ANN BAILEY: Apple bounty becomes sauce, cakesWhen my husband, Brian, and I moved out to the farm 19 years ago, my dad planted an apple tree in our yard. He wanted to make sure that the tree was safe from the deer, so he built a fence around the young tree. The fence, a fortress really, was 7-feet high and swinging from it were aluminum pie tins which my dad hung to scare the deer.
By: Ann Bailey, Grand Forks Herald
When my husband, Brian, and I moved out to the farm 19 years ago, my dad planted an apple tree in our yard.
He wanted to make sure that the tree was safe from the deer, so he built a fence around the young tree. The fence, a fortress really, was 7-feet high and swinging from it were aluminum pie tins which my dad hung to scare the deer.
The fence and pie tins worked and the deer never bothered it. The tree has flourished and now is about 20-feet high.
Every other year, it produces a bumper crop of apples. This is one of those years.
The other day our family and two of our friends picked five big boxes of apples. There still are several boxes of apples left on the tree. We gave four of the five boxes we picked away and kept one.
I made apple sauce with a couple dozen of the apples. I didn’t have a recipe, but made it liked my mom used to. I washed the apples, cut them into quarters, put them in a Dutch oven and poured about an inch of water into it. I cooked the apple-water mixture until the apples were soft and then used my great-grandma’s food mill with a wooden paddle to squeeze out the apple sauce.
I added sugar to the apple sauce until I thought it tasted about right, and then cooked it a little longer. My children tested it and pronounced it delicious, so I felt good about my experiment.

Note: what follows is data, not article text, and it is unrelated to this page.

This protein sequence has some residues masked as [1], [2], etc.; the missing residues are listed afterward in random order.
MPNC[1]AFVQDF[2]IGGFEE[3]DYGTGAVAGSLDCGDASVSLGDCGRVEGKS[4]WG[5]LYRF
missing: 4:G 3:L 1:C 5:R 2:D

Brian is easy-going about everything I make and will eat anything, but my children are tougher critics and I am never left uncertain about whether or not they liked something.
Although, I made the applesauce without a recipe, I’m not that adventurous with other apple creations. During the next several weeks I plan to make muffins, cake and other baked goods using some of my tried-and-true recipes.
Here are a couple of my favorites:
Caramel Apple Coffee Cake
2 cups sugar
1 1/2 cups vegetable oil
2 teaspoons vanilla extract
3 cups all-purpose flour
1 teaspoon salt
1 teaspoon baking soda
3 cups chopped, peeled apples
1 cup coarsely chopped pecans
1/2 cup butter
1/4 cup milk
1 cup packed brown sugar
Directions: In a large mixing bowl, beat eggs until foamy; gradually add sugar. Blend in oil and vanilla.
Combine flour, salt and baking soda; add to egg mixture.
Stir in apples and pecans.
Pour into greased 10-inch tube pan; bake at 350 degrees for 1 hour and 15 minutes or until a toothpick comes out clean.
Cool for 10 minutes before inverting onto a serving plate.
In a small saucepan, combine topping ingredients. Bring to a boil; boil 3 minutes, stirring constantly. Slowly pour over warm cake (some topping will run down onto the serving plate).
Yield: 12 to 16 servings.
Apple Crunch Muffins
1 1/2 cups all-purpose flour
3/4 cup sugar
2 teaspoons baking powder
1 teaspoon ground cinnamon
1/4 teaspoon baking soda
1/4 teaspoon salt
1/4 teaspoon ground allspice
1/8 teaspoon ground nutmeg
1 1/4 cups sour cream
1/2 cup butter, melted
1 cup, diced, unpeeled tart apple
1/2 cup chopped walnuts
1/4 cup all-purpose flour
3 tablespoons sugar
1/4 teaspoon ground cinnamon
1/8 teaspoon ground nutmeg
2 tablespoons cold butter
Directions: In a large bowl, combine the flour, sugar, baking powder, cinnamon, baking soda, salt, allspice and nutmeg.
In another bowl, beat the eggs, sour cream and butter. Stir into flour mixture just until moistened.
Fold in apple.
Fill greased or paper-lined muffin cups one-third full.
For topping, combine the walnuts, flour, sugar, cinnamon and nutmeg. Cut in butter until mixture resembles coarse crumbs. Sprinkle about two-two thirds of the topping over the batter.
Top with remaining batter; sprinkle with the remaining topping.
Bake at 375 degrees for 20 to 25 minutes or until a toothpick inserted near the center comes out clean.
Cool for 5 minutes; remove from pan to wire racks.
Reach Bailey at firstname.lastname@example.org or (218) 779-8093.